About Us: Theme Leads and Co-Leads
Dan Hungerford, Theme Lead
Dan is an infectious disease epidemiologist with expertise in gastrointestinal infections and vaccines, with an interest in health inequalities. Dan holds a NIHR Post-doctoral Fellowship, and was recently appointed to a Tenure Track Fellowship position within the NIHR HPRU in Gastrointestinal Infections. During his career he has worked across academia, Public Health England and the NHS. Dan’s NIHR Fellowship is multi-disciplinary, combining epidemiology, laboratory science and modelling to predict risk of rotavirus diarrhoea in vaccinated children. Dan is also the epidemiologist for the European Rotavirus Surveillance Network (EuroRotaNet) and is leading the field work for the Liverpool household COVID-19 cohort study, COVID-LIV. Dan has 25+ peer-reviewed publications and has contributed to multiple externally funded research projects (totalling £2 Million to date).
Philip is an Associate Professor in Public Health at the Warwick Medical School. He is an Epidemiologist with research interests in infectious disease epidemiology, social epidemiology, digital health, and social and public health policy evaluation. He has led research projects evaluating the mechanism of impact of policies on antimicrobial stewardship, smoking in adults and children, COVID-19, and the inequalities therein.
Philip is interested in developing and evaluating digital technologies in health, especially in LMICs, and looking to build on this at WMS. He is part of a project team digitalising maternal patient records at the University Hospital Ibadan, Nigeria, to develop a digital sepsis alert system for this patient group.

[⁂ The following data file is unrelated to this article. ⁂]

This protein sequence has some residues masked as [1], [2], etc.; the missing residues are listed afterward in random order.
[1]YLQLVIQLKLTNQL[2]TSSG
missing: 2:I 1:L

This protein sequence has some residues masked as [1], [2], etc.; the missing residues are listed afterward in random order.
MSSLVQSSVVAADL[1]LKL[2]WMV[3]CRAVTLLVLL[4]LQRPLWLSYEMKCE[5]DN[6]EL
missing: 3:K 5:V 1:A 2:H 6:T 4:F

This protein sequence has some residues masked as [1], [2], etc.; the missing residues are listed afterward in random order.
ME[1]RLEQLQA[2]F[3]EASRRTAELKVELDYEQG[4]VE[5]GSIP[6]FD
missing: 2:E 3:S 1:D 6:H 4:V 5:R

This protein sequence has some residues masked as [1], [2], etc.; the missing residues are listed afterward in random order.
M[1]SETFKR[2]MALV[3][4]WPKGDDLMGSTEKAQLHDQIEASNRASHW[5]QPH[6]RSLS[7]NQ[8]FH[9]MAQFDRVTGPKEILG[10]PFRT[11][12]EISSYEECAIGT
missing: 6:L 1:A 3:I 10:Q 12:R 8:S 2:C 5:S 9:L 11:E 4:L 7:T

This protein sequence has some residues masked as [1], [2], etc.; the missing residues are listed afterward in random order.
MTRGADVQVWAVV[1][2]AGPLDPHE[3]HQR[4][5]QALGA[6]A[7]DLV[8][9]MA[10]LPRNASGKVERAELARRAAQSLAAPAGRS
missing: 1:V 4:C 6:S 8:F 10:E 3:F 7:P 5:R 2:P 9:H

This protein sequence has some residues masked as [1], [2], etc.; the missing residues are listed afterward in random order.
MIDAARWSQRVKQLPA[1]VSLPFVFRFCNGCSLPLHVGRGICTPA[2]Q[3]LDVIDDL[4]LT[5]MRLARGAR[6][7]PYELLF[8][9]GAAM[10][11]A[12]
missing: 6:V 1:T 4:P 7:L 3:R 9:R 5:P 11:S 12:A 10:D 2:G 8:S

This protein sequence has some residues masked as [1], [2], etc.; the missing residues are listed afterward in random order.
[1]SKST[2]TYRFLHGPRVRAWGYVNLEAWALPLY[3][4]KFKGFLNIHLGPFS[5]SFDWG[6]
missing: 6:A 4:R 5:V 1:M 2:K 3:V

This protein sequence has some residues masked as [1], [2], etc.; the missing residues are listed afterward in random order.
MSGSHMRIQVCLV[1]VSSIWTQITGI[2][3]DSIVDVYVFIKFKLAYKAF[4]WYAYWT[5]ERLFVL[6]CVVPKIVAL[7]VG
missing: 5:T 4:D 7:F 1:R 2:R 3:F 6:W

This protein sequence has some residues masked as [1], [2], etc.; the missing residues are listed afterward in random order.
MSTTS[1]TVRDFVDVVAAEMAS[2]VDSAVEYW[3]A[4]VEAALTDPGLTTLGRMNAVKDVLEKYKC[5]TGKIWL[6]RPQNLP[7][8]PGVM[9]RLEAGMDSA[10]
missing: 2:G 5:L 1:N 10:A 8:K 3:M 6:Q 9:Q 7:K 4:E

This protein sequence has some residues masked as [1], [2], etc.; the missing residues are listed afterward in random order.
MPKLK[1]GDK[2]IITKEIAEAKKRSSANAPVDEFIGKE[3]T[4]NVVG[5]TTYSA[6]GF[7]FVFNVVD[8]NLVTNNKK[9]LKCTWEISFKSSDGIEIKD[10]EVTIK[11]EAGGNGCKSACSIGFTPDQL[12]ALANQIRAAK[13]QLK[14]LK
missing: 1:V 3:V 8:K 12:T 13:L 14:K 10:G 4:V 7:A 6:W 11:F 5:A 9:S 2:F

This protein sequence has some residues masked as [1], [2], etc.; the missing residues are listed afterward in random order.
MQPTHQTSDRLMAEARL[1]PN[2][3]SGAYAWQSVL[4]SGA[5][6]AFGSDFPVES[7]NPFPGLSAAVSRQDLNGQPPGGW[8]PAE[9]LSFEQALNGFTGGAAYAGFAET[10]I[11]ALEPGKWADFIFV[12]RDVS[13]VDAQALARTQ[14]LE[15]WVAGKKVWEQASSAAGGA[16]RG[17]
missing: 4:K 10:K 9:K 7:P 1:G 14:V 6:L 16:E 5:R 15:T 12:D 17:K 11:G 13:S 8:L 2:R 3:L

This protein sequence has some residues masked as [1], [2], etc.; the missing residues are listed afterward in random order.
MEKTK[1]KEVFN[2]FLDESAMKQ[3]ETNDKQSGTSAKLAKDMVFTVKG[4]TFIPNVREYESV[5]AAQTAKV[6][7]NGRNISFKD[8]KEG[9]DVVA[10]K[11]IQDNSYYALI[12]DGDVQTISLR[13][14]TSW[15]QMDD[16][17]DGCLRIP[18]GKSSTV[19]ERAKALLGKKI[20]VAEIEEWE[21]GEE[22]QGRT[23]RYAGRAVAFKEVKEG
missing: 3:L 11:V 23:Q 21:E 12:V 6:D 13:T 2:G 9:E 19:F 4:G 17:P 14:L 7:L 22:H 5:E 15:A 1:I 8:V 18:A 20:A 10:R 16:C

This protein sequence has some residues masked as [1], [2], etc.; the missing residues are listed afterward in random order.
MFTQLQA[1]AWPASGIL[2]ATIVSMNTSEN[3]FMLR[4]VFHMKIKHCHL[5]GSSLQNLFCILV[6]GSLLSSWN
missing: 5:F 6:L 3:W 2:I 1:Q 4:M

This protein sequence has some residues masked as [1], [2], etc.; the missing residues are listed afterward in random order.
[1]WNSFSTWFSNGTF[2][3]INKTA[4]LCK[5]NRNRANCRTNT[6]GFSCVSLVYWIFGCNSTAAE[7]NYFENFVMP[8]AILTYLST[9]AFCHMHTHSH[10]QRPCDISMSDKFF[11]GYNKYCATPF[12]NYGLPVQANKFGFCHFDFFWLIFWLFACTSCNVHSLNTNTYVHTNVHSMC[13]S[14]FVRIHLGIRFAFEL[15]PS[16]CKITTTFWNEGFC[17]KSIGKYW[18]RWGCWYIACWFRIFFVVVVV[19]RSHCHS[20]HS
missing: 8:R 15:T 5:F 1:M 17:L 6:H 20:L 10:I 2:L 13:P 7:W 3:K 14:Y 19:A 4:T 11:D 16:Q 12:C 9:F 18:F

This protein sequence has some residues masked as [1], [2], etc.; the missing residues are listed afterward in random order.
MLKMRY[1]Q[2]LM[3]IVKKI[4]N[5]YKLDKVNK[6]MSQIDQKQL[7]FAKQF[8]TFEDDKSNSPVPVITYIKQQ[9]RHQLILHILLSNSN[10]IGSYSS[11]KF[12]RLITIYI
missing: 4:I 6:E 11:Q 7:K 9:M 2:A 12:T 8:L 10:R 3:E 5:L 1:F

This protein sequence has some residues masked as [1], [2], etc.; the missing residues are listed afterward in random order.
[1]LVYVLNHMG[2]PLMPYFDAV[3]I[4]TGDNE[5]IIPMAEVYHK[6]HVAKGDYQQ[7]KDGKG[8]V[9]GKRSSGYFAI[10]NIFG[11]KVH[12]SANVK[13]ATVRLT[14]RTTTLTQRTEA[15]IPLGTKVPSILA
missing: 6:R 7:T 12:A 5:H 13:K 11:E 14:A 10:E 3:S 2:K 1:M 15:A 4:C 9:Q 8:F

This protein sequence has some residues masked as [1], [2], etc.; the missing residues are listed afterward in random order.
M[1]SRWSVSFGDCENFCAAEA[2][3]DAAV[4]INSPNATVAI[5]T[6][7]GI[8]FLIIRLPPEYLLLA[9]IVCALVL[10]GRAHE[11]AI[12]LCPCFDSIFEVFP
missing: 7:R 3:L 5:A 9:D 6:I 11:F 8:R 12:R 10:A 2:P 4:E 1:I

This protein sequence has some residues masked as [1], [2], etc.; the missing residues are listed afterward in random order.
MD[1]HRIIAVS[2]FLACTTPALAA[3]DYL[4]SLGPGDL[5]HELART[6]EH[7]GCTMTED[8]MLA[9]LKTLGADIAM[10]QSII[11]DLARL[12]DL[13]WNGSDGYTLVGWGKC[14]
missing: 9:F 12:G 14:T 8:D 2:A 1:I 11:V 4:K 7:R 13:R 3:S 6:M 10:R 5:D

Iain Buchan, Theme Lead
Iain Buchan is Executive Dean for Population Health and Chair in Public Health and Clinical Informatics at the University of Liverpool, and Director of Digital Strategy and Partnerships for Liverpool Health Partners. He previously founded a grew the UK’s largest health informatics research team at Manchester, raising over £100m in funding and publishing over 250 papers. Iain has spawned new scientific, engineering, and social approaches to health data, including the impactful Connected Health Cities and the #DataSavesLives movement (www.datasaveslives.info) and drove productive MRC investment such as www.herc.ac.uk and various building block of the current Health Data Research UK and forerunner Farr Institute. He holds qualifications in pharmacology, clinical medicine, public health, statistics and informatics. He has been driving digital innovation projects for over 30 years and wrote widely used statistical software. He is a Fellow of the American College of Medical Informatics, and drove new methods before they became popular, including causal machine learning in epidemiology, research objects, learning health systems and digital twin / health avatar. Public health challenges drive Iain’s research – he has published in areas such as inequalities and obesity and used this societal grounding for informatics and data science. Among his new projects in Liverpool is the Liverpool City Region Civic Data Cooperative promoting ethical data uses and Tech-for-Good research & innovation.
Dr Elliot works as a consultant epidemiologist for the UK Heath Security Agency Real-time Syndromic Surveillance Team. He is the national lead for syndromic surveillance and has over 15 years’ experience of establishing national real-time syndromic systems and delivering a real-time service. These systems provide information on community illness in ‘real-time’ to support public health incidents such as: COVID-19; seasonal GI and respiratory activity; mass gatherings; and environmental events such as flooding/air pollution/heatwaves. The national and local outputs from the suite of syndromic surveillance systems are widely used by PHE and other organisations.